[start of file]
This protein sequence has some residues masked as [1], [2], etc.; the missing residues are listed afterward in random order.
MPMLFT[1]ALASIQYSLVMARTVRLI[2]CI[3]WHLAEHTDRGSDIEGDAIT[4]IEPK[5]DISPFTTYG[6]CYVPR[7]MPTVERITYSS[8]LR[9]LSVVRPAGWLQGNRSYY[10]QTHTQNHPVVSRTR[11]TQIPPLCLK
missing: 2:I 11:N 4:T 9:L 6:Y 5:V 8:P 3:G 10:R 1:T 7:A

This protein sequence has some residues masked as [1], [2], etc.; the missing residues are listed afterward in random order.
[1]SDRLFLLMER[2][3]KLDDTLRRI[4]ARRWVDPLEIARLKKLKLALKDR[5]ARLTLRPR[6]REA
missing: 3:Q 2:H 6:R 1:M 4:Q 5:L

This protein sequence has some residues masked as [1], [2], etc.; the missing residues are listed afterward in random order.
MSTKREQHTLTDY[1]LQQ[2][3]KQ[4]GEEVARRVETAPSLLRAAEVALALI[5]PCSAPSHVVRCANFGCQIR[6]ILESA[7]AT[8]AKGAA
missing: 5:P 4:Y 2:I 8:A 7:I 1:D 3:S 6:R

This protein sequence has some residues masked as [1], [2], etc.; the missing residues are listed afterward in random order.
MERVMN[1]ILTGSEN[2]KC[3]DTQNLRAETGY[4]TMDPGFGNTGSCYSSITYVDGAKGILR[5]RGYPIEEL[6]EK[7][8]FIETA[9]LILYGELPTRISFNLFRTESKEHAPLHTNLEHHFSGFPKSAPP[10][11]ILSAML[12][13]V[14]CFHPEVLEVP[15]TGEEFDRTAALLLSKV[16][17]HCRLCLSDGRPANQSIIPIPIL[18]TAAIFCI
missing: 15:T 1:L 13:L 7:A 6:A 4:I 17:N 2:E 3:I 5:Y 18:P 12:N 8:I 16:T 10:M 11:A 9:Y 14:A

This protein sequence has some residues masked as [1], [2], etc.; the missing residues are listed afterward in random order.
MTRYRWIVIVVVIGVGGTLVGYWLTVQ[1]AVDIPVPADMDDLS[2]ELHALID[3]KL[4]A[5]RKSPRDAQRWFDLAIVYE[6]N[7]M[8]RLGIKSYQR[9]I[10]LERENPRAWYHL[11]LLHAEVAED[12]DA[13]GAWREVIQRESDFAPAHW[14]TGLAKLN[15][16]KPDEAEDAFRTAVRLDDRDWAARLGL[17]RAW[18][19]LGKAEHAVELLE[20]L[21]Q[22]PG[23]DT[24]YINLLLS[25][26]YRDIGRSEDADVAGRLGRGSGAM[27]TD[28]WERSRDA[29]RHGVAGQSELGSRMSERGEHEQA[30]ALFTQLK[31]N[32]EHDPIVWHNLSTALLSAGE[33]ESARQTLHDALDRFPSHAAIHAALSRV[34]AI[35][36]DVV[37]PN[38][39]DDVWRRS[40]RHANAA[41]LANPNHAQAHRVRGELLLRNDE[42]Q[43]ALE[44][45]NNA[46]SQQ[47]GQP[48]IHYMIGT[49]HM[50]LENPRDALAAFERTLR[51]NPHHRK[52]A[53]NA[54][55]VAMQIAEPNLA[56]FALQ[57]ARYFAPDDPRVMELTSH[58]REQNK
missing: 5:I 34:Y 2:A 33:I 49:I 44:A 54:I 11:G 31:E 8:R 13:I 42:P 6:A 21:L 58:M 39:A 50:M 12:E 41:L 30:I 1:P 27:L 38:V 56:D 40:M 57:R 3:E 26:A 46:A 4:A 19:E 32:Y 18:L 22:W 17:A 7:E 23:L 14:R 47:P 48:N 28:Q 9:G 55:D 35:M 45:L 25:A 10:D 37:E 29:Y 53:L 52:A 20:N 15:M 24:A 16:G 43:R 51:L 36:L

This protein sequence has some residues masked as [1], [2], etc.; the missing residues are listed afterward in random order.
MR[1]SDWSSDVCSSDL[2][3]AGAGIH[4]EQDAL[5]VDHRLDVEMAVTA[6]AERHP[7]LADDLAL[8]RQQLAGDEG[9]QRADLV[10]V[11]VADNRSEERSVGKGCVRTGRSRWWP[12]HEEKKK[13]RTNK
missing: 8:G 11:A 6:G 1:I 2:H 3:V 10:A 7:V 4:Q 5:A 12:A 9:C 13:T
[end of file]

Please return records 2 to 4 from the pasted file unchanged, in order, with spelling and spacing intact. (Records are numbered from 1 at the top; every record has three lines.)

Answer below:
This protein sequence has some residues masked as [1], [2], etc.; the missing residues are listed afterward in random order.
[1]SDRLFLLMER[2][3]KLDDTLRRI[4]ARRWVDPLEIARLKKLKLALKDR[5]ARLTLRPR[6]REA
missing: 3:Q 2:H 6:R 1:M 4:Q 5:L

This protein sequence has some residues masked as [1], [2], etc.; the missing residues are listed afterward in random order.
MSTKREQHTLTDY[1]LQQ[2][3]KQ[4]GEEVARRVETAPSLLRAAEVALALI[5]PCSAPSHVVRCANFGCQIR[6]ILESA[7]AT[8]AKGAA
missing: 5:P 4:Y 2:I 8:A 7:I 1:D 3:S 6:R

This protein sequence has some residues masked as [1], [2], etc.; the missing residues are listed afterward in random order.
MERVMN[1]ILTGSEN[2]KC[3]DTQNLRAETGY[4]TMDPGFGNTGSCYSSITYVDGAKGILR[5]RGYPIEEL[6]EK[7][8]FIETA[9]LILYGELPTRISFNLFRTESKEHAPLHTNLEHHFSGFPKSAPP[10][11]ILSAML[12][13]V[14]CFHPEVLEVP[15]TGEEFDRTAALLLSKV[16][17]HCRLCLSDGRPANQSIIPIPIL[18]TAAIFCI
missing: 15:T 1:L 13:L 7:A 6:A 4:I 17:N 2:E 3:I 5:Y 18:P 12:N 8:I 16:T 10:M 11:A 9:Y 14:A